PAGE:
BMW hasn’t slated a ton of changes for the 2017 K1600GT, but then it didn’t need to. The K16’s inline Six engine delivers power, sound, and smoothness that other touring bikes can only dream of. In 2015, the GT and the GTL gained traction control for the claimed 160 hp and 129 lb-ft cranked out by the six cylinders. For 2017, the engine stays functionally the same as last year with the exception of meeting Euro 4 emission requirements. If that were the only change for the GT, it’d still be on the short list of bikes we’d want to take on a cross-country tour. Fortunately, BMW added a few changes that make the GT even more desirable.

2012 BMW K1600GT Review

The big news for the 2017 K1600GT is the addition of Dynamic ESA with its automatic suspension adaptation to road conditions is now a standard feature. When combined with the big six’s ride modes, BMW claims the K1600GT will provide “the very highest level of comfort and traction over virtually all surfaces.” That’s a mouthful – especially when one considers how well-sorted previous versions of the GT were. Down in the nitty-gritty of travel, the suspension allows the rider to adjust the suspension’s damping character on the road. Additionally, the electronic preload can be adjusted independently of the damping.

Maneuvers in parking lots will be much easier thanks to the new reverse assist. Pressing a button on the left handlebar and the starter simultaneously starts the bike moving backwards, giving easing the rider’s effort in backing up. Those short in the inseam should love this feature.

The adjustable slipstream deflectors fine-tune the airflow to the rider's preferences.

The adjustable slipstream deflectors fine-tune the airflow to the rider’s preferences.

Finally, the weather protection offered to both the rider and passenger has been optimized. Redesigned portions of the side trim combine with larger slipstream deflectors keep the elements away from the cockpit for more comfortable riding.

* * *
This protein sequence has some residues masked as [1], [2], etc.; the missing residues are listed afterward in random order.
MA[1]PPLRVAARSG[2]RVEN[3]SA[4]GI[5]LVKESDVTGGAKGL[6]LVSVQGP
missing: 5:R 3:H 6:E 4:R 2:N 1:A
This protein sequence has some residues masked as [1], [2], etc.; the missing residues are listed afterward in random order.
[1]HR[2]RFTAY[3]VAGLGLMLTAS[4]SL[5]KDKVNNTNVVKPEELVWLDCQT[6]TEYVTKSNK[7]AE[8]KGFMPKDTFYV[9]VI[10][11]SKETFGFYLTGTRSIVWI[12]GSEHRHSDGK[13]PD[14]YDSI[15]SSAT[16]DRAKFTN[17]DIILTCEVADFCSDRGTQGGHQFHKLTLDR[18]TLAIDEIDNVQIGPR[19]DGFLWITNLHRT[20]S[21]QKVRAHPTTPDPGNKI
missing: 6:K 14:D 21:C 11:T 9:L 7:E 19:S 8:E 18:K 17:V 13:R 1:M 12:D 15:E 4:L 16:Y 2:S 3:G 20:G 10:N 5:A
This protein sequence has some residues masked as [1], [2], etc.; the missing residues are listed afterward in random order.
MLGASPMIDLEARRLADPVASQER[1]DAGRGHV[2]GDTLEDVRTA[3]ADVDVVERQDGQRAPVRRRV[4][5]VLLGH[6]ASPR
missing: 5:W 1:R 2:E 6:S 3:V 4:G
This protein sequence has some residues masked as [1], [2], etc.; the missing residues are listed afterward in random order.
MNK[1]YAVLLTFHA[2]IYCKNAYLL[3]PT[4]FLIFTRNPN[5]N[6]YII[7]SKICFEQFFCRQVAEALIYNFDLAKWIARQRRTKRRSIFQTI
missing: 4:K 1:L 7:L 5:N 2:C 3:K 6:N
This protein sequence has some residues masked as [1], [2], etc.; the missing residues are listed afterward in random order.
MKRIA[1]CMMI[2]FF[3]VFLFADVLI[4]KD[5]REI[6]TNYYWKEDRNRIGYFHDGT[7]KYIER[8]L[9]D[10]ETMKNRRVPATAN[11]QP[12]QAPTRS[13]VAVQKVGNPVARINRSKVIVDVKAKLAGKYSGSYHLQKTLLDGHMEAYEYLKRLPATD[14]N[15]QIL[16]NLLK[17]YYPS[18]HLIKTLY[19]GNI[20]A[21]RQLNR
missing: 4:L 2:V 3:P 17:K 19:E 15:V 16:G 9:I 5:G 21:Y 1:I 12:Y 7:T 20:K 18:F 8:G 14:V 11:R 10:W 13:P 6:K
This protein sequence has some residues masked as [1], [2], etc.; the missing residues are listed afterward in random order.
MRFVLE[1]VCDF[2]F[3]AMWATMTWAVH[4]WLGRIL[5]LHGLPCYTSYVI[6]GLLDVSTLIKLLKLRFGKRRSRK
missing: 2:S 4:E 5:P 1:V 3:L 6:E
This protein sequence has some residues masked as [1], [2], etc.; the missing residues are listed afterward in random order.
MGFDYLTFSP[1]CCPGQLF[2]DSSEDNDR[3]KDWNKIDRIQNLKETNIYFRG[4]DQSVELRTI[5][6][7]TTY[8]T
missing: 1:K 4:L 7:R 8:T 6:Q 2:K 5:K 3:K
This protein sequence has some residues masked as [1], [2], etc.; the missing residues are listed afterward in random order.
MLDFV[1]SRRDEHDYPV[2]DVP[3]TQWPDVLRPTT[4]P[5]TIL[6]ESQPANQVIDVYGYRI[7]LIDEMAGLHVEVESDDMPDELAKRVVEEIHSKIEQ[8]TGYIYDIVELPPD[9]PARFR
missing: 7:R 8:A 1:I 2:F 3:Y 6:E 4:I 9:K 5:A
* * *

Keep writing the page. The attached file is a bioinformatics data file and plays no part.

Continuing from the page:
Since BMW always has a raft of upgrades available for their bikes, the popular Shift Assistant Pro is an option for those who don’t want to use the clutch for up- and down-shifts. For quick response in an emergency, an optional Intelligent Emergency Call system can be activated either manually or automatically, sending the bike’s GPS coordinated to a BMW Call Center to be routed to first responders.

The BMW K1600GT will have three color selections: Mars Red metallic, Blackstorm metallic and Lupine Blue metallic / Blackstorm metallic.

Follow the rest of our 2016 Intermot Show coverage for more information on new motorcycle announcements.

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  • Auphliam

    Surprisingly, of all the news coming out of Intermot this year, this is the bike that’s caught my attention…and all they did was add dynamic suspension. You gotta admit though, the prospect of devouring highway, several hundred miles at a time, with that inline-6 rocket ship does sound intriguing…and the red one, in that outdoor shot, is stunning. Maybe I’m getting old LOL

    • spiff

      We are all getting old, stop reminding me.

      • Old MOron

        Don’t worry, Spiff. As long as we don’t blow out our birthday candles and climb onto a cruiser, we’ll be alright.

  • This is the 6th model year for this bike, so I have to wonder when BMW will do more than incremental updates. I’ve seen dyno results for the K16GT where it made at the rear wheel what it makes at the engine. There must be a lot left on the table with this bike/engine.

  • Gee S

    As someone who’s clinging on to a perfectly fine-running K1200LT, the first couple of passes of this bike struck me as both an aesthetic and functional step backwards — it’s great that it had more power, but the weather protection and adjustability mean a lot if you’re going to bang out 600-800 mile days, or more.

    The adjustments BMW has made, though, indicate they got that message — “weather protection…optimized” . The fact that they picked up the electric reverse from the LT too indicates they understood there were a lot of LT customers standing on the sidelines. It’s not a feature I use a lot, but with full bags, topcase and a passenger on a bike this big it’s nice to know its there.